Frank, a chubby, black hamster, scurries through the maze as owner Ellie Hubbard, a fourth-grader at Julia Randall Elementary (JRE), times his dash through the tunnels made of clear plastic cups linked together with Scotch tape.
“He did that in 10.7 seconds,” she says.
Then Ellie tears apart the maze of tubes to reconfigure them. She has Frank do it all over again. This time, it takes him 26.1 seconds. She writes the results in a notebook.
“I’m trying to learn about learning patterns,” she said.
Ellie will present the results of her observations at the JRE school-wide science fair on Feb. 9 from 5 p.m. to 7 p.m. in the gym.
In this weekly program, she and 22 other students spend an hour with Carme Locke, a former Payson teacher who came out of retirement to administer the pullout science program. The particular science class is aimed at children identified with special needs in the gifted and talented education program (GATE).
The U.S. Department of Education defines a GATE student as: “Children and youth with outstanding talent who perform or show the potential for performing at remarkably high levels of accomplishment when compared with others their age, experience, or environment.”
Locke picked science as the subject of the JRE GATE program because it offers a multi-disciplinary approach.
“Science requires reading, math, presentation skills, organization and artistic skills,” said Locke.
Ellie has a focused approach to her experiment, but all the students in the program revel in the challenge the class offers.
Yamileth Avalos, a fourth-grader who loves math and science, plans on collecting data to determine what time of day is best to shoot hoops.
“Maybe in the morning you do more because you’re rested, or less because you just woke up,” she said, “At night, you might do better because you’re warmed up from the day or worse because you’re tired.”
GATE students often find themselves neglected by schools because teachers mistakenly think they have it easy in the classroom. In fact, they often learn in unusual ways and have trouble remaining engaged in the traditional classroom. Moreover, many GATE children have other learning disabilities such as dyslexia, ADD or ADHD.
Unlike special needs children with disabilities, however, the federal government has no mandate to protect the legal rights of GATE students according to the Clearinghouse on Disabilities and Gifted Education. As a result, states decide how to identify and serve the needs of GATE students.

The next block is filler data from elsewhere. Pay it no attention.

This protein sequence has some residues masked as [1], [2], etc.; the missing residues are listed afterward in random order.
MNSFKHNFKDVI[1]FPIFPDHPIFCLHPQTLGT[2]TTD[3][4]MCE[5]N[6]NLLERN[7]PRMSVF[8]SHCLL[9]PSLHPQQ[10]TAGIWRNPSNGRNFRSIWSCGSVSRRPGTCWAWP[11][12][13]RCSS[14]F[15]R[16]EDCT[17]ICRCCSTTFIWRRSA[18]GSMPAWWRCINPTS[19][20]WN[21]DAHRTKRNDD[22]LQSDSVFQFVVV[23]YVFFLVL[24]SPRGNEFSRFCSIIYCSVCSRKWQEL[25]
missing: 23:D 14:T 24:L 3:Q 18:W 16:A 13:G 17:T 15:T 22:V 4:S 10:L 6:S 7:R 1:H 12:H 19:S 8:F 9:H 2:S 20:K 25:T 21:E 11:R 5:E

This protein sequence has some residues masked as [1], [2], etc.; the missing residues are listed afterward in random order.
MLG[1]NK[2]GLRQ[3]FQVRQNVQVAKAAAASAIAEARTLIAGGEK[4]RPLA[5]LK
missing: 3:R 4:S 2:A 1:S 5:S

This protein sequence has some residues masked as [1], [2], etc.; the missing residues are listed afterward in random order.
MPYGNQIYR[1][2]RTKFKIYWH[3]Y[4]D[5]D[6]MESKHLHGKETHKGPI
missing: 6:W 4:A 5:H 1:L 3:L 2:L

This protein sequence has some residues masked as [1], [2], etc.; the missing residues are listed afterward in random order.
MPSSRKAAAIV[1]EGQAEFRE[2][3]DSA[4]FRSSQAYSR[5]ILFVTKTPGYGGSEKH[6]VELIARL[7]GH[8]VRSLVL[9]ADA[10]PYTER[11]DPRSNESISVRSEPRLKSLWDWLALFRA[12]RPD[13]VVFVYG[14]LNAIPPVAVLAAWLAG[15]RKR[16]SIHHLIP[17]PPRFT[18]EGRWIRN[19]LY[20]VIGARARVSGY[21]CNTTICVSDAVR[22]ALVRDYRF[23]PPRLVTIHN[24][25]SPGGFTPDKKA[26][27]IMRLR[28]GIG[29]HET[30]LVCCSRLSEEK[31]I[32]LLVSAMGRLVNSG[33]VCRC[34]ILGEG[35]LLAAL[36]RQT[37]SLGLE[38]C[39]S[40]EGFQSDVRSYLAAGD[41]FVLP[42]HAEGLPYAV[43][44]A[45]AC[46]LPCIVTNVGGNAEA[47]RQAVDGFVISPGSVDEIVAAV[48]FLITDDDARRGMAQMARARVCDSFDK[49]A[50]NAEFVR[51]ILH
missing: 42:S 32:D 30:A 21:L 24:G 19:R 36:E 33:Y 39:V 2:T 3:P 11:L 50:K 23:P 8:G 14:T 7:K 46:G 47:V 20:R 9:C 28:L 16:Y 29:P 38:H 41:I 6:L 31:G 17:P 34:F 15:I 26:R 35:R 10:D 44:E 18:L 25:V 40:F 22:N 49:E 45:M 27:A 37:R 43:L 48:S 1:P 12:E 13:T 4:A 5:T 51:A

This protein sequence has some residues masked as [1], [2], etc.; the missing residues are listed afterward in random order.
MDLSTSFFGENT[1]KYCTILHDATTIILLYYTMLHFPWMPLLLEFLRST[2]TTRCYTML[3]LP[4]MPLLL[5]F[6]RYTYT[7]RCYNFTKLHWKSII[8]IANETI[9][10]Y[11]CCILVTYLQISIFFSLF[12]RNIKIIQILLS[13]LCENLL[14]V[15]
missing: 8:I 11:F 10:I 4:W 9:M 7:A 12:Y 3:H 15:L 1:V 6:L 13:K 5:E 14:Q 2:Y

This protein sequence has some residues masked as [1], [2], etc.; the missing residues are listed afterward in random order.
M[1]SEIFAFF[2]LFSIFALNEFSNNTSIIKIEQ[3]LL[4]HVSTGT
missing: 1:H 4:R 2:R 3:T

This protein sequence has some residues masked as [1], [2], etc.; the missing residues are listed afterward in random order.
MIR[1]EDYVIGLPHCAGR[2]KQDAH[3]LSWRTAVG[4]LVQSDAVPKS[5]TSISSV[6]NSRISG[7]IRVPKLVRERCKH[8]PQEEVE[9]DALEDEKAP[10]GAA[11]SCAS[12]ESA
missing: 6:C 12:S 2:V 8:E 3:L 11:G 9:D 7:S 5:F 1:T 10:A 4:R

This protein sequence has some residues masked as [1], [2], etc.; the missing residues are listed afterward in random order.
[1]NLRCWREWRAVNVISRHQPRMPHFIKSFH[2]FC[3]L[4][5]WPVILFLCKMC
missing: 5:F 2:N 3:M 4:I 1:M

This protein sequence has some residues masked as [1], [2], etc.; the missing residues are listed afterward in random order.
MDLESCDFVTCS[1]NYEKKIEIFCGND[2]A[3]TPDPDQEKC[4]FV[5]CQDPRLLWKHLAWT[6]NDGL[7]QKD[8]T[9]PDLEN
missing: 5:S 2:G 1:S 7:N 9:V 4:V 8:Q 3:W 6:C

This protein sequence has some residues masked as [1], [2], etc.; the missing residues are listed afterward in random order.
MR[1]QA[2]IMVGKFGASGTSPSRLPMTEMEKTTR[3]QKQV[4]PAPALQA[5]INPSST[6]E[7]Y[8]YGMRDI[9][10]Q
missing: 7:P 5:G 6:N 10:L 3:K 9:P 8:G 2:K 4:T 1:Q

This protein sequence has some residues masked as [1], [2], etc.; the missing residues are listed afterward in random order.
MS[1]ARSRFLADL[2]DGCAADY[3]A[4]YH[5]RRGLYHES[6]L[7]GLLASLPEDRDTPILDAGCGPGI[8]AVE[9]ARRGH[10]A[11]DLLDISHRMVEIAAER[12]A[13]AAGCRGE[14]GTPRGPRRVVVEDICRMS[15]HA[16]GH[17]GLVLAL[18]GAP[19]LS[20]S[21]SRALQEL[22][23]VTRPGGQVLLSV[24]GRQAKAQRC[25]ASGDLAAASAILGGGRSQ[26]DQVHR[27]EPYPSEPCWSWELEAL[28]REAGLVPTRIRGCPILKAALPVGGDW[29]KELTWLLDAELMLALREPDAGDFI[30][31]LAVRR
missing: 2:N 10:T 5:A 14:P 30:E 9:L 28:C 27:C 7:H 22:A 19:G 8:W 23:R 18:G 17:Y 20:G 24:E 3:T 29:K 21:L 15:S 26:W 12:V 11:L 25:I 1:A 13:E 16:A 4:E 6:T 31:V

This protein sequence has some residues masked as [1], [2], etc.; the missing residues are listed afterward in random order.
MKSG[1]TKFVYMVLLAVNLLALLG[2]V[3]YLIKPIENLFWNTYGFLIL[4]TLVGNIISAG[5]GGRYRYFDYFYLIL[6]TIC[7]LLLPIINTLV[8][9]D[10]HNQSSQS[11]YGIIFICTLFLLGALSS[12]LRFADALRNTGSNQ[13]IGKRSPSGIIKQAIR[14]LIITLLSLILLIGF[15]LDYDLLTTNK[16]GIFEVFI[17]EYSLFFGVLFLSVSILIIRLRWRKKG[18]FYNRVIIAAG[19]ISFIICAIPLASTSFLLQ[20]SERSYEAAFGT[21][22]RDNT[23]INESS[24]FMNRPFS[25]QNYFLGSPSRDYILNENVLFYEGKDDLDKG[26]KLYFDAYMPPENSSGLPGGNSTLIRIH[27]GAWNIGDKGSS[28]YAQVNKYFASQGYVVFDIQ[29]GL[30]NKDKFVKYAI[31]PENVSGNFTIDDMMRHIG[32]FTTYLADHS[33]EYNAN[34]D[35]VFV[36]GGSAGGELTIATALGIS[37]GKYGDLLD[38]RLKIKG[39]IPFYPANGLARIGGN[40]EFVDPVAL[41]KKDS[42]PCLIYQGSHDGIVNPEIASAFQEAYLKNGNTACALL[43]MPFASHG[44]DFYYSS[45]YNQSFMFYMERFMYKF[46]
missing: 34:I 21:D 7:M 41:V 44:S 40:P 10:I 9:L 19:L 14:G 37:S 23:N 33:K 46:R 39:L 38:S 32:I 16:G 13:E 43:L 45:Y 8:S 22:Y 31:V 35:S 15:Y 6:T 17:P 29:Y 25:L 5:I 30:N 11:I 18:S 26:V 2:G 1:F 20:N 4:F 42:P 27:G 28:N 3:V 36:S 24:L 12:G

Fortunately, Locke’s JRE science class mixes a variety of projects and approaches.
Student Ivan Wade has an interest in reading because his dad teaches English at Payson Education Center, but Ivan also has a passion for anything having to do with electricity. He and his dad do projects together such as making crystal radio sets at home.
“My project is to test which metal conducts electricity better, copper or tin,” said Ivan.
Working with materials he has available, Ivan made a bulb holder with Legos and a bulb from a flashlight he disassembled. He then attached two double D batteries using the tin wires. As he touched the light bulb connections, he lit up the light.
“I want to find one more metal to test,” he said, considering how to improve his experiment.
Not all states have GATE legislation on the books, but Arizona does. Arizona’s bill ARS 15-779.01 requires that each school district provide gifted education, which is defined as, “appropriate course offerings and services that are required to provide an educational program that is an integral part of the regular school day and that is commensurate with the academic ability and potential of a gifted pupil.” But how to implement that mandate stumps schools.
JRE decided to start with this once-a-week pullout science program.
Locke patiently spent weeks preparing the students to think through the scientific method to help them identify a testable question. Then they must create an experiment to collect measurable results that either prove or disprove their answer.
“We’re teaching (in this class), measures, observations and patterns,” said Locke.
She has found telling students they might not find a definitive answer often initially alarms them.
“They are so concerned about having the right answer,” said Locke, “The (educational) process of finding out is more important than the right answer.”
On this day, Locke has a chance to show a new student the ropes.
“Oh, a new kid!” said Locke, “What’s your name?”
“Dominic,” he replies.
Locke guides Dominic to a seat at a table. She pulls out a long list of sample questions and experiments possible to complete in the three weeks remaining before the science fair.
“You could see what type of diaper absorbs more water than another,” she suggests.
Dominic wrinkles his nose in disgust.
“I know — that’s an uncomfortable subject. How about a survey?” she asks.
Dominic perks up and starts asking questions. By the end of their time together, he decides to ask kids in his grade what type of music they prefer from rap, to country, to pop or rock.
“The challenge will be getting the time to meet with kids in your grade,” said Locke, “Maybe you could ask your teacher if you can do this during recess.”
As Locke and Dominic wrap up their time together, the bell rings and the day ends.
“Remember, you only have three weeks until the science fair,” said Locke as the students rush out to catch the bus.
“I wish I could have more time with them,” said Locke as she watches them leave.
Locke is looking for members of the community interested in helping to judge the JRE science fair. If interested, please call (928) 970-0135.